Faced with limited budgets and a crowded ed tech market, IT professionals at colleges and universities must take a strategic approach to procurement. But how can you tell which products and technologies will provide the best return on investment? Start by talking with faculty and students, evaluating classroom and administrative needs, and researching relevant technology. As you start down the path to decision-making, here are a few tips to help you determine where and how to invest most effectively:
While interoperability is a goal for many products currently on the market, there’s still much to be said for running standardized equipment across campus. Think about the big picture when you’re contemplating a purchase: Are the new pieces compatible with your existing systems, or will they present connectivity problems? Choosing a single operating system for devices will save many future headaches, and settling on a specific brand for equipment such as printers and projectors will streamline their use and make technical support easier to handle.
It’s difficult to make procurement choices when you don’t know exactly what your institution wants or needs — or already has. Communication between departments and colleges is often limited because each area has its own culture and way of doing things. That’s fine for most purposes, but when it comes to technology, you need to collect feedback from each department in order to make an informed decision. Call up department heads and ask about their technology needs. Evaluate the equipment they’re currently using, and ask them about their biggest technical questions and challenges. Better yet, schedule an in-person meeting and invite a group of representatives from various departments so you can come to a consensus about what’s most needed in each area — and how you can work together to achieve the best results.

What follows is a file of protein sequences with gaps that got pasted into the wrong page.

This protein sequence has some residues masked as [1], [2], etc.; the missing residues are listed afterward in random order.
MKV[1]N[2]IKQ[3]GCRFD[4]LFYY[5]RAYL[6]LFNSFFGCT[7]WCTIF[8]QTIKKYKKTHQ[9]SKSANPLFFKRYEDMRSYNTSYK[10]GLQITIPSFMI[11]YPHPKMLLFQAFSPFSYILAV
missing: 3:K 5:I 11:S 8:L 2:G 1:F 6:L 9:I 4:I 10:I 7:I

Once new technology is procured and installed, make sure to provide sufficient training for the staff, faculty, and students who will be using it. Offer in-person training sessions, send out web links to instruction videos, and make IT staff available to answer questions via telephone and email. Depending on the type of technology, it might take time for users to adjust, but that initial time investment in training will pay off when your institution begins to maximize its use of the new equipment.
There’s much to learn from your colleagues in the field of higher education IT procurement. Attend conferences, join organizations or online discussion groups, strike up conversations, and make connections with IT professionals at other institutions. Ask about the technology they’re using, and find out what’s working — and what’s not.
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